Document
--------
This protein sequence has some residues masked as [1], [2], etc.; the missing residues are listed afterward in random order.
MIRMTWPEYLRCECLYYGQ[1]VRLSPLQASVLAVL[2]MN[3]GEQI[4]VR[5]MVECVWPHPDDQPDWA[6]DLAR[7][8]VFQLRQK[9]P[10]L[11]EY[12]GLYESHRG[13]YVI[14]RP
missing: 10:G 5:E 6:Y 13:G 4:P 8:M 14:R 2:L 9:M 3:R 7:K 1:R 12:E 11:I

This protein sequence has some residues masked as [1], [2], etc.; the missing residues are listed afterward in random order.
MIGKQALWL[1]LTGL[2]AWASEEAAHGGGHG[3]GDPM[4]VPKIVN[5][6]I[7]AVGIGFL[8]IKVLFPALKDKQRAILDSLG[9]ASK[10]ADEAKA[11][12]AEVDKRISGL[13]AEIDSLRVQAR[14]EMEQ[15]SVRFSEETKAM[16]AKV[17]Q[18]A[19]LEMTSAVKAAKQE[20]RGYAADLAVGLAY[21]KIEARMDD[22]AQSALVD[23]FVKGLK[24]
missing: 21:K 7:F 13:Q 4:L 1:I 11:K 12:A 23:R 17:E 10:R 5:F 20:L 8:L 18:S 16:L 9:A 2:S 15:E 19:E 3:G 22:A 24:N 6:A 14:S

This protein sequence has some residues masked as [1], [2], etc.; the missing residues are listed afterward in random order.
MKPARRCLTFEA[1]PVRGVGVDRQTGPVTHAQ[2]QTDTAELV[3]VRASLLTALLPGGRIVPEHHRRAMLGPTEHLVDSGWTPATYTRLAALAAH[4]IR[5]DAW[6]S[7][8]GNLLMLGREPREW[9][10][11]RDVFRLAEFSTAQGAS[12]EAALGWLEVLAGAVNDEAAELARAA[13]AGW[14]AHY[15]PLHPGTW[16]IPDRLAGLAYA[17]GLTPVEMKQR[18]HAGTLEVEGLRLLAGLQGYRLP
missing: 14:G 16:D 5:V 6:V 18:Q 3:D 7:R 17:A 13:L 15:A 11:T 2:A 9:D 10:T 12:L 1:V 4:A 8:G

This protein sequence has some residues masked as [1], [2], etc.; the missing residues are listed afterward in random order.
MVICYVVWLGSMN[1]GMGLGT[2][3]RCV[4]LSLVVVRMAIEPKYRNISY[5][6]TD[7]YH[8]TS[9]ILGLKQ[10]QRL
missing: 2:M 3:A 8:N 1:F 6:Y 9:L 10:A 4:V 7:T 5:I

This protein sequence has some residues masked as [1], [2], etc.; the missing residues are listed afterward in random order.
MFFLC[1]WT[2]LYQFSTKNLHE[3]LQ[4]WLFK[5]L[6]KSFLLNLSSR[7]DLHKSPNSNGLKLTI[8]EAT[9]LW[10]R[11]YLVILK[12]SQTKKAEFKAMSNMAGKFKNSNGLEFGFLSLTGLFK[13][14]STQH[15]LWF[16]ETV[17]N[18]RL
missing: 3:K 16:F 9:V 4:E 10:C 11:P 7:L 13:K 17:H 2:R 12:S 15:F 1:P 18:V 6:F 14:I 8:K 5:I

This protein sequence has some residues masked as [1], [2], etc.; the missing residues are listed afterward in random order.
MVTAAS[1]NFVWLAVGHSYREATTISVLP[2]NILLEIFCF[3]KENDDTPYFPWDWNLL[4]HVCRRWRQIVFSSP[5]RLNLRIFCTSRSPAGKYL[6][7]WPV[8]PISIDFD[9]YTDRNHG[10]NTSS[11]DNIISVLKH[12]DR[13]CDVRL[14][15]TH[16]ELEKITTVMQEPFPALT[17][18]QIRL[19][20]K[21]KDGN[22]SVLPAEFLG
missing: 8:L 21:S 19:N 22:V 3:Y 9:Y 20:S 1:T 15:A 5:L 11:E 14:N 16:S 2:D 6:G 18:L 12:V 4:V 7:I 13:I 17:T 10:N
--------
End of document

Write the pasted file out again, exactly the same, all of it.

This protein sequence has some residues masked as [1], [2], etc.; the missing residues are listed afterward in random order.
MIRMTWPEYLRCECLYYGQ[1]VRLSPLQASVLAVL[2]MN[3]GEQI[4]VR[5]MVECVWPHPDDQPDWA[6]DLAR[7][8]VFQLRQK[9]P[10]L[11]EY[12]GLYESHRG[13]YVI[14]RP
missing: 10:G 5:E 6:Y 13:G 4:P 8:M 14:R 2:L 9:M 3:R 7:K 1:R 12:E 11:I

This protein sequence has some residues masked as [1], [2], etc.; the missing residues are listed afterward in random order.
MIGKQALWL[1]LTGL[2]AWASEEAAHGGGHG[3]GDPM[4]VPKIVN[5][6]I[7]AVGIGFL[8]IKVLFPALKDKQRAILDSLG[9]ASK[10]ADEAKA[11][12]AEVDKRISGL[13]AEIDSLRVQAR[14]EMEQ[15]SVRFSEETKAM[16]AKV[17]Q[18]A[19]LEMTSAVKAAKQE[20]RGYAADLAVGLAY[21]KIEARMDD[22]AQSALVD[23]FVKGLK[24]
missing: 21:K 7:F 13:Q 4:L 1:I 11:K 12:A 23:R 17:E 10:R 5:F 20:L 8:L 18:S 16:L 9:A 2:S 15:E 19:E 3:G 22:A 24:N 6:A 14:S

This protein sequence has some residues masked as [1], [2], etc.; the missing residues are listed afterward in random order.
MKPARRCLTFEA[1]PVRGVGVDRQTGPVTHAQ[2]QTDTAELV[3]VRASLLTALLPGGRIVPEHHRRAMLGPTEHLVDSGWTPATYTRLAALAAH[4]IR[5]DAW[6]S[7][8]GNLLMLGREPREW[9][10][11]RDVFRLAEFSTAQGAS[12]EAALGWLEVLAGAVNDEAAELARAA[13]AGW[14]AHY[15]PLHPGTW[16]IPDRLAGLAYA[17]GLTPVEMKQR[18]HAGTLEVEGLRLLAGLQGYRLP
missing: 14:G 16:D 5:V 6:V 18:Q 3:D 7:R 17:A 13:L 15:A 11:T 2:A 9:D 10:T 12:L 1:V 4:A 8:G

This protein sequence has some residues masked as [1], [2], etc.; the missing residues are listed afterward in random order.
MVICYVVWLGSMN[1]GMGLGT[2][3]RCV[4]LSLVVVRMAIEPKYRNISY[5][6]TD[7]YH[8]TS[9]ILGLKQ[10]QRL
missing: 2:M 3:A 8:N 1:F 6:Y 9:L 10:A 4:V 7:T 5:I

This protein sequence has some residues masked as [1], [2], etc.; the missing residues are listed afterward in random order.
MFFLC[1]WT[2]LYQFSTKNLHE[3]LQ[4]WLFK[5]L[6]KSFLLNLSSR[7]DLHKSPNSNGLKLTI[8]EAT[9]LW[10]R[11]YLVILK[12]SQTKKAEFKAMSNMAGKFKNSNGLEFGFLSLTGLFK[13][14]STQH[15]LWF[16]ETV[17]N[18]RL
missing: 3:K 16:F 9:V 4:E 10:C 11:P 7:L 13:K 17:H 2:R 12:S 15:F 1:P 18:V 6:F 14:I 8:K 5:I

This protein sequence has some residues masked as [1], [2], etc.; the missing residues are listed afterward in random order.
MVTAAS[1]NFVWLAVGHSYREATTISVLP[2]NILLEIFCF[3]KENDDTPYFPWDWNLL[4]HVCRRWRQIVFSSP[5]RLNLRIFCTSRSPAGKYL[6][7]WPV[8]PISIDFD[9]YTDRNHG[10]NTSS[11]DNIISVLKH[12]DR[13]CDVRL[14][15]TH[16]ELEKITTVMQEPFPALT[17][18]QIRL[19][20]K[21]KDGN[22]SVLPAEFLG
missing: 8:L 21:S 19:N 22:V 3:Y 9:Y 20:S 1:T 15:A 5:L 11:E 14:N 16:S 2:D 6:G 18:L 12:V 4:V 7:I 13:I 17:T 10:N